Former Baltimore City Council President Walter S. Orlinsky has received a presidential pardon for the federal extortion conviction that brought an abrupt end to his quixotic political career nearly two decades ago.
President Clinton granted the pardon Tuesday. Orlinsky got the news in a phone call that evening from his son, Eric G. Orlinsky, a Baltimore attorney who helped his father gain official forgiveness for the 1982 crime.
"You can't ever quite walk away," Orlinsky, 62, said yesterday. But, he said, "It is something. In the way America works, this is kind of something that says - at least from a societal point of view - that you have paid your dues."
He resigned from the city's second-highest elected office 18 years ago, after pleading guilty to extortion for accepting more than $10,000 from a sludge-hauling company that was seeking a city contract.
Orlinsky, who was diagnosed with colon cancer earlier this year, said he sought the pardon to bring closure to his much-publicized case. But he said he does not consider the president's pardon a vindication.
"I am not sure that I shall ever be able to fully pardon myself for what I did," Orlinsky wrote in an e-mail to reporters.
"In my heart, there will always remain a place which says I did wrong," he wrote. "It will remind me of my continuing responsibility to try to heal the wounds of my sin."
A presidential pardon does not erase a conviction, but is considered forgiveness of the offense by the government. It restores civil rights, such as permission to own a firearm or to vote, to individuals convicted of felony crimes in federal court.
To be considered for a pardon, felons must wait five years after completing their sentences and apply directly to the president. Pardon petitions then are subjected to a Justice Department review, which includes an FBI background check.
From 1993 through January, Clinton received 1,856 pardon petitions, 185 of which he granted, Justice Department statistics show.
Orlinsky said this was his second petition for a pardon.
"A great number of pardons stop at the front door," said Baltimore attorney M. Albert Figiniski, who helped prepare Orlinsky's petitions. "But when they do go forward, it's a very exhaustive process."
Figinski said that Orlinsky has shown remorse for his wrongdoing and sought to make amends - working now with poor families at the city housing authority and in the early 1990s overseeing Maryland's TREEmendous program, which led to the planting of about 6.5 million trees and seedlings in the state.
"This result for my longtime friend is one of the nicest things that could happen on the eve of Thanksgiving," said Figinski, who has known Orlinsky since they were students at the Johns Hopkins University in the late 1960s.
Orlinsky said he was grateful to Democratic Sen. Barbara A. Mikulski, who, he said, pushed for his petition get full consideration in Washington. He said Mikulski, who served with Orlinsky on the City Council early in her political career, offered her help.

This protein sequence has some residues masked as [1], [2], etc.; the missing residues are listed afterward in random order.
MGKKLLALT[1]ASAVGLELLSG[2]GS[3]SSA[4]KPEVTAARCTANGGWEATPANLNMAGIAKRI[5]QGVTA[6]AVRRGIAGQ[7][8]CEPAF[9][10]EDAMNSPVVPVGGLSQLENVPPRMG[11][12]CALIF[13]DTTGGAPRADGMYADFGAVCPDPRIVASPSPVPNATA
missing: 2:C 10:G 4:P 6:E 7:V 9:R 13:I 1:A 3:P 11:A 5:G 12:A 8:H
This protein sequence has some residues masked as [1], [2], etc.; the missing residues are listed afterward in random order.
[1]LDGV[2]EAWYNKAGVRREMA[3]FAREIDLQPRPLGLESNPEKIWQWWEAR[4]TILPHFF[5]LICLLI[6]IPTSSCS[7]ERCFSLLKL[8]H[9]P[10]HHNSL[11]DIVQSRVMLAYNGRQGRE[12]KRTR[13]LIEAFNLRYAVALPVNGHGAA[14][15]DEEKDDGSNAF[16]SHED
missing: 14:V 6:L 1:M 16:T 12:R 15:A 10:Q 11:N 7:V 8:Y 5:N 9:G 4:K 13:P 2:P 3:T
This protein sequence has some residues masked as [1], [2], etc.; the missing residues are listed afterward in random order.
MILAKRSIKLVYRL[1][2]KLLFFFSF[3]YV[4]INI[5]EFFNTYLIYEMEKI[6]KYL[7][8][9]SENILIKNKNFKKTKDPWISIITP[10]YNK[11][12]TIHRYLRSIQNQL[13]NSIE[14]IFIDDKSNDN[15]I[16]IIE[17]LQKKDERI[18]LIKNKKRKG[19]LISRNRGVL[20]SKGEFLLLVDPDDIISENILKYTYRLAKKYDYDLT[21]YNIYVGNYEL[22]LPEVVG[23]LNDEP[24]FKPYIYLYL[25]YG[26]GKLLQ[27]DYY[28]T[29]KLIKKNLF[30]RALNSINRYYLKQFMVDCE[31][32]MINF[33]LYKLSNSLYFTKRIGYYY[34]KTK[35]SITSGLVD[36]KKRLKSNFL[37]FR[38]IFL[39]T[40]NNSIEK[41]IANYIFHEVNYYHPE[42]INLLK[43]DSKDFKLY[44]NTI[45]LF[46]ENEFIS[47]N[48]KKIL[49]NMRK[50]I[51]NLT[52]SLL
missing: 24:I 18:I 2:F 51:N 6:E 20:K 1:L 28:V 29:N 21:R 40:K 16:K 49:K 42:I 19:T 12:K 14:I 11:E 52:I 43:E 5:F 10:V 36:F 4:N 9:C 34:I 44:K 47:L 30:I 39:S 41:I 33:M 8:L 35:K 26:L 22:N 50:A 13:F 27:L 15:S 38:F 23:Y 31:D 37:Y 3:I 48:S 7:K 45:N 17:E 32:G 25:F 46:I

"She undertook to make sure the Justice Department and the White House each in turn understood this was an application that meant a great deal to her," Orlinsky said.
Mikulski could not be reached yesterday for comment.
Maryland's First Assistant U.S. Attorney Stephen M. Schenning declined to comment. FBI officials, who investigated the case against Orlinsky, also declined comment.
Orlinsky was 43 in 1982, when he was faced with a 12-count extortion indictment.
Orlinsky was known for his highly public tangles with then-Mayor William Donald Schaefer, who later as governor appointed his old nemesis to oversee the state tree-planting effort. And he was known for his sometimes unorthodox positions - once railing against his own job as council president, saying it was a useless post that should be eliminated.
This summer, Orlinsky returned to City Hall. He is a $50,000-a-year employee with the Housing Authority of Baltimore City, serving as a liaison for poor families at risk of losing their electricity.
For Orlinsky, it was a long road back after working in various private- and public-sector jobs after he served 4 1/2 months in federal prison. He had received a four-year sentence with all but six months suspended.
Mary Pat Clarke, a friend of Orlinsky's who served with him on the City Council in the 1970s, yesterday called the pardon great news. "Wally always took his punishment," Clarke said. "He paid the price. He did the time." And now, Clarke said, "He's been made whole."
The three character witnesses listed for Orlinsky's petition were Judge Charles E. Moylan Jr., a former Baltimore state's attorney now on the Maryland Court of Special Appeals, and lawyers Herbert S. Garten and S. Ronald Ellison, of Baltimore.
Garten, who has known Orlinsky for 25 years, also welcomed the news that the petition had been approved by the White House.
"I was very sad and disturbed to learn about his problems at the time," Garten said. "But I have followed him since he paid his debt, and I have admired his ability to persevere."
Sun staff writer Lyle Denniston contributed to this article.